Queen Street and subsequently moved to Henderson where they established a small vineyard and orchard. The vineyard, like the family, flourished. “They had another eight children in New Zealand, so that made 10 in the family. And so the second generation just grew with them, and then the third generation included Dad, Alexander Annis Corban.” Alwyn Corban started his career with a first vintage in Gisborne in 1973. Having gained a maths degree from Auckland University, he then studied for his postgraduate diploma in biotechnology at Massey University. That, he says, “was really to get some prerequisites out of the way before I went to UC Davis and did a master’s there. I then came to Napier and worked for McWilliams for four years with

Reduce Losses in new Vineyard Plantings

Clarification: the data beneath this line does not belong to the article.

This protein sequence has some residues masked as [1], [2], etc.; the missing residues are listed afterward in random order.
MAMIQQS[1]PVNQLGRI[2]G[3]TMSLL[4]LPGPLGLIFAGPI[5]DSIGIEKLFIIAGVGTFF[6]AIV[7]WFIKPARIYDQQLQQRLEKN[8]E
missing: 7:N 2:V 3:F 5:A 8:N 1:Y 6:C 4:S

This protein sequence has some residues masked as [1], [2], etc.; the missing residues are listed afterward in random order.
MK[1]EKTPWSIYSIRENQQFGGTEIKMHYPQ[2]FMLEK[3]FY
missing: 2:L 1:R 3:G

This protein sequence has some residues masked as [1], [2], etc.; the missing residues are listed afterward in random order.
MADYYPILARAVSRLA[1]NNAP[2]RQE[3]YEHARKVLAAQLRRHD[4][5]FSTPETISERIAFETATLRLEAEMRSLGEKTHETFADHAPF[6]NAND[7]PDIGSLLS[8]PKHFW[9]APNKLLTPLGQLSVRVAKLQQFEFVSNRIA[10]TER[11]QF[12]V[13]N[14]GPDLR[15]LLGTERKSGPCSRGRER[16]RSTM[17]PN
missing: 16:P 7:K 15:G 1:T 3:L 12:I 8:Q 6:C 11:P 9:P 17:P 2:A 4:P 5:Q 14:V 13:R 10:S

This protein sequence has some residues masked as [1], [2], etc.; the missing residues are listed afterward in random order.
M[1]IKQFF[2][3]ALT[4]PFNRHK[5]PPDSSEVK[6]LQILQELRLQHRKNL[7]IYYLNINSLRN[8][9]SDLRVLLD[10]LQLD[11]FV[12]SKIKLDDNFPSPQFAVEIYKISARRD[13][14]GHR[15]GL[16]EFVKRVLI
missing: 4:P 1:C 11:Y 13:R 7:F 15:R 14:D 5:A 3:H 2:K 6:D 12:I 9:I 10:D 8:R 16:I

Evan Ward, and Bob Knappstein was our boss. “So I was there four years and then Kim Salonius [of Eskdale Winegrowers] introduced Garry Glazebook and we set up a partnership and started at Bridge Pa in 1981. We leased the land and buildings off the Glazebrooks to start with. We owned the posts and the wires and the vines and the tanks and all that sort of stuff. “The partnership continued for seven years. We then formed a company and bought the land and the buildings. When we formed the company, Brian became involved as a director and minority shareholder and then in 1998 the Glazebrooks sold their shareholding to Brian and myself.” As Corban points out Stables has become a household name in New Zealand. The company has also developed its exports, focusing mainly on China, the USA, Ireland and Australia. Corban was the driver in establishing the Hawke’s Bay Wine Marketing Group to promote the region’s wines into China. The eight wineries still involved were in China in May, holding master classes and showcasing their wines alongside the NZTE and New Zealand Winegrowers stands. Three comparative tastings have also been held in China, successfully pitching Hawke’s Bay styles of Syrah, Chardonnay and, most recently,